China’s Future May Look Different

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China is steeped in centuries of rich history and culture. But in the modern era, it’s also a country with eyes to the future.
Today’s Chinese cities are forging a path for the world’s urban hubs of the future. This momentum is driven in part by predictions that more than 75% of China’s population will live in the country’s urban areas by the year 2050.
The global city of the future will be a smart, interconnected environment where all the new transformative technologies, such as big data, the Internet of Things, artificial intelligence, and renewable energy are combined.
Below are a few Chinese startups, concepts, and technologies that are defining what a global city of tomorrow might look like.
Ehang
City-dwellers who have long dreamed of flying cars just may get the next best thing with the Ehang 184, a quadcopter drone capable of reaching heights of up to 11,500 feet and carrying a human passenger. The fully electric vehicle contains one small cabin that can accommodate a person of up to 220 pounds, and it can fly 40 miles on just one charge.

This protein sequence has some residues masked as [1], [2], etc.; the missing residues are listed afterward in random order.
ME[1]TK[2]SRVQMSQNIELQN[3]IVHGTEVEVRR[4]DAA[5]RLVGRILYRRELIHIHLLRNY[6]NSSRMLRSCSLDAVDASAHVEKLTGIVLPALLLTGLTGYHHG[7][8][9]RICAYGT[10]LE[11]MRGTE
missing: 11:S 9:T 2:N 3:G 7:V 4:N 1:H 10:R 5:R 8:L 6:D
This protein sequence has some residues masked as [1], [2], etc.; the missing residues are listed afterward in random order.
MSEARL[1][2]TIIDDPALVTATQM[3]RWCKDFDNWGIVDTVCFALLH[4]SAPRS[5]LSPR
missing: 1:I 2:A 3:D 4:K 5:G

CASIC
China currently holds the record for the fastest bullet-train technology on the planet, and CASIC (China Aerospace Science and Industry Corporation) is in the process of developing a high-speed flying train that will be a competitor to Elon Musk’s Hyperloop.
CASIC claims that the train will be capable of reaching peak speeds of 2,485 miles per hour, which is about 10 times faster than current bullet-train technology, as well as four times faster than commercial flights and three times the speed of sound.
Paperclip Startup Campus
Startup culture continues to take over the business world in global cities ranging from Silicon Valley to Shanghai. In Hong Kong, one company hopes to be a catalyst for the world’s most innovative startups: Paperclip Startup Campus encourages entrepreneurs to inspire one another through mutual, practical education and access to networking opportunities.
Sunqaoi Shanghai
Design firm Sasaki is taking a progressive approach to one of the most practical concerns of increased urbanization: Sustainable food supply.

Modern agriculture industry, building “up” is the new building out. Vertical farms have already been deployed in population-dense cities like Shanghai, but the Sunqaoi Shanghai concept promises to take urban farming to a whole new level. The 250-acre agricultural district will include things like algae farms, vertical seed banks, greenhouses, public plazas, parks, housing, stores and restaurants. Select crops will be grown indoors using hydroponics (without soil). The research-driven initiative will also include a science museum and cutting-edge dynamic living laboratory.

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